Protective Supervision is part of the In-Home Support Services (IHSS) program in California. If you are raising a child with special needs like as autism, Down syndrome, epilepsy, or cerebral palsy, you might be eligible for IHSS Protective Supervision as a provider. This can give you financial support of up to $3,000 per month.
What is an IHSS Protective Supervision provider?
An IHSS Protective Supervision provider takes care of children with severe mental impairments and makes sure they don’t hurt themselves while they are living at home. An IHSS provider may be paid to watch a child who has special needs to prevent injuries or accidents, when that child needs 24-hour supervision so he can remain safely at home.
Does my child qualify?
This program is especially for children with disabilities who show dangerous behavior without regard to consequences. This includes:
- A child who makes bad decisions about her health or safety, is confused or wanders off, gets lost, or forgets to start or finish something
- A child who may get hurt if she is left home alone because she may wander out of the house, let strangers in, light fires, leave water running, eat inedible things, or do things that are self-harming such as head banging, biting, and scratching
- A child who must be supervised 24-hours a day
If your child engages in any of the examples listed above or similar activities, you should look into becoming a Protective Supervision provider.
Applying for Protective Supervision as a provider
If you feel your child might meet the qualifications, call your social worker and ask for an assessment for IHSS Protective Supervision.
Because case workers are so overloaded, you must keep calling every single week and checking in if you have an open case waiting for a decision. Additionally, you must have these documents organized and ready to submit:
- Dangerous Behavior Log: The best way to show that your child qualifies for IHSS Protective Supervision is by examples of what your child does that may cause injuries. Get supporting statements from anyone who looks after your child as well. Keep a log to describe all the potential accidents that would happen if your child were not supervised. Make sure that your daily log shows that the dangerous behaviors can occur at any time of day or night. It will also show when you provided protective supervision to prevent injuries or accidents.
- IHSS SOC 821 Protective Supervision Form: Print this form and take it, along with the dangerous behavior log, to the doctor who treats your child. Do not mail in this form or drop it off at the doctor’s office. Sit in person with the doctor while she fills out the form, while telling her to use your list of dangerous behaviors from your log to write on the form. Make sure that most of the boxes are marked severe or at least moderate.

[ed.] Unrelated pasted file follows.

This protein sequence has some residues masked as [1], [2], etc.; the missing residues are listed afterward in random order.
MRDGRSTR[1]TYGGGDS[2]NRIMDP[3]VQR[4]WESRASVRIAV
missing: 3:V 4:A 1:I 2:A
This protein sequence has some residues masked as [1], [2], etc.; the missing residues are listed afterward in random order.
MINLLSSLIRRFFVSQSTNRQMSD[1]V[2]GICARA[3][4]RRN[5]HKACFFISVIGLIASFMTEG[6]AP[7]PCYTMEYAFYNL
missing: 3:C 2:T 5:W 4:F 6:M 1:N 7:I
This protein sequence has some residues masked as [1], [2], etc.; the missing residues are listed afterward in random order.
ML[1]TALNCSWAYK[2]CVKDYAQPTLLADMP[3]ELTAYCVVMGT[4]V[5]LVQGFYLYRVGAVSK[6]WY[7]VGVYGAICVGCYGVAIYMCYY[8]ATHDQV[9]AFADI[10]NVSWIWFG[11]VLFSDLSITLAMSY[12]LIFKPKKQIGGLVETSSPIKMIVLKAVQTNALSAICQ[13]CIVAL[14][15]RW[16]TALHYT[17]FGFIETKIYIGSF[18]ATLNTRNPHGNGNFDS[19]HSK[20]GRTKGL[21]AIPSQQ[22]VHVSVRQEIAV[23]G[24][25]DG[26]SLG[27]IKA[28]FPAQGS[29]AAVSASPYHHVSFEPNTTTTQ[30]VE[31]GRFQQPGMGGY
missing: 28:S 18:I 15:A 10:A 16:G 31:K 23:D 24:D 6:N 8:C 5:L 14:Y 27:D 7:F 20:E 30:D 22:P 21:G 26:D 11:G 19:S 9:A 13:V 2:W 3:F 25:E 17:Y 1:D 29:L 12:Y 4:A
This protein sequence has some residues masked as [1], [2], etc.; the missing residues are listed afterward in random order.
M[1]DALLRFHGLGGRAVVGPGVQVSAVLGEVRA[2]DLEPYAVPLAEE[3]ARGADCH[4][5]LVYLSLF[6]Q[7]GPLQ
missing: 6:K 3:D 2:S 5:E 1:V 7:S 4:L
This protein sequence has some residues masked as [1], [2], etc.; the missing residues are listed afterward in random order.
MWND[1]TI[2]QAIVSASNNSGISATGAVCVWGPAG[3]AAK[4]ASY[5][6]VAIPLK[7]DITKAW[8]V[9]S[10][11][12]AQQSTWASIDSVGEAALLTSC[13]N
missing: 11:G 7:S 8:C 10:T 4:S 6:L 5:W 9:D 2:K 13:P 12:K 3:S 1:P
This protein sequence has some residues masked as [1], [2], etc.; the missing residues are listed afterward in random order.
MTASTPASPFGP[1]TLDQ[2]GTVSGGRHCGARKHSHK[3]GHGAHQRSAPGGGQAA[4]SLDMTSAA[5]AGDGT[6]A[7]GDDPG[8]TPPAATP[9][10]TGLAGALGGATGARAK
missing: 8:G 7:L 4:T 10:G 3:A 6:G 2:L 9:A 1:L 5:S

- Regional Center Individual Program Plan (IPP): This is a document created by the Regional Center. An IPP identifies the goals for your child, who will provide services or support to reach these goals, and if there is a cost associated with the service or support, who will fund it.
- Client Development Evaluation Report (CDER): This is a document created by the Regional Center. It’s a summary of your child’s abilities and the challenges associated with his disability.
- Individualized Education Program (IEP): This document will be created by your child’s school. The IEP outlines that your child is eligible for special education and related services to benefit from the general education program. It’s not a contract, but it does guarantee the necessary support and services that are agreed upon and written for your child.
Now look through all three documents: IPP, CDER, and IEP, to see if any of the three mentions any of the dangerous behavior your child engages in and highlight them.
If there are behaviors he engages in that are not noted, you could call a meeting and have them added to his school and/or Regional Center reports.
Once you have all the above completed, call your social worker and tell him or her that you are applying for IHSS Protective Supervision as a provider. Also, keep track of every phone call, email or in-person contact you have with IHSS, including the date, time, the person you spoke with, and a summary of your conversation.
If this process sounds daunting and you need help, you can always reach out to us. Our advocates can lead you through everything, as well as provide resources to better assist you and your child with special needs.
Go to http://www.americanadvocacygroup.com or call us directly at (877) 762-0702, and we will assist you in getting your child the funding he or she deserves.